This post was co-written with Jingjing Qian, NRDC's China Program Director.
Chinese and American leaders met in Los Angeles to engage city, state, municipal, private-sector, and NGO partners on addressing climate change. Nine collaborative documents were signed during the Summit by U.S. and Chinese cities and provinces, and between various business and academic players of the two countries, showing that both countries are taking ambitious actions to address climate change.
The U.S. - China Climate Leaders Declaration was signed by cities and states attending the Summit, including 10 cities and one province from the China side and the U.S. cities of Atlanta, Boston, Los Angeles, Connecticut, Portland(OR), Seattle, Houston, Salt Lake City, Des Moines, Carmel (IN), Pinecrest (FL) Miami-Dade County, Boston, San Francisco, and Washington, D.C.
The Declaration includes several new initiatives. An especially encouraging and significant one is the establishment of an Alliance of Peaking Pioneer Cities (APPC). The APPC establishes peak years for carbon dioxide emissions that are earlier than China's national goal to peak around 2030. These progressive cities are setting inspiring examples to lead others in China to make similar ambitious commitments. NRDC's China Coal Cap Project has been promoting the efforts of China's cities and provinces to set coal use caps to reduce the use of coal. We commend the Alliance of Peaking Pioneer Cities for showing leadership. Beijing and Guangzhou, cities with a population of 22 million and 13 million people respectively, have committed to peaking carbon dioxide emissions by around 2020, a full decade before China's national target. The cities and provinces in China that are signing onto this Declaration account for roughly 1.2 Gigatons of carbon dioxide emissions annually. This is about a quarter of China's urban emissions. More importantly, this is the same level of carbon dioxide emissions as the entirety of Japan or Brazil. The APPC is a major undertaking and a sign that cities and provinces in both places are making serious efforts to cut emissions. This will also have the added benefit of reducing air pollution in Chinese cities.
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Two new cities, Guangzhou and Nanjing, have joined the C40 Cities Climate Leadership group, alongside Beijing, Hong Kong, Shanghai, Shenzhen, and Wuhan. These seven cities that have committed to serious emissions reductions represent about 90 million people, equal to over a quarter of the total U.S. population. Los Angeles and Zhenjiang have signed the Subnational Global Climate Leadership Memorandum of Understanding, committing to reduce greenhouse gas emissions 80 to 95 percent below 1990 levels by 2050 or a per capita emissions target of less than 2 metric tons by 2050.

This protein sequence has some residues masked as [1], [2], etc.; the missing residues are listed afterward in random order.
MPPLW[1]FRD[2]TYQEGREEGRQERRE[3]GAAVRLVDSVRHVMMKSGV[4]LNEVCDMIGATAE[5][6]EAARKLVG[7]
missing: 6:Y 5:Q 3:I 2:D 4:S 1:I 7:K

As Barbara Finamore highlighted in July, China's climate commitments will require the country to make very significant changes to its emissions trajectory - including adding non-fossil power equivalent to the entire U.S. power generating capacity by 2030. China's emissions will peak at a much lower GDP than that of developed countries, and at a lower per capita level of emissions as well. The annual emissions reductions rates will be quite high compared, demonstrating a serious commitment to action. The summit this week is yet another demonstration that the U.S. and China are both moving in parallel to address climate change through concrete action and local implementation.
The full list of initiatives from this week's summit in Los Angeles can be found in the White House announcement. They cover a range of areas including carbon markets, zero-emission vehicles, smart grid development, distributed renewable energy, green buildings, and much more. By the time leaders convene next summer in Beijing for the next major Strategic and Economic Dialogue, we hope that concrete results from these collaborations will be shared.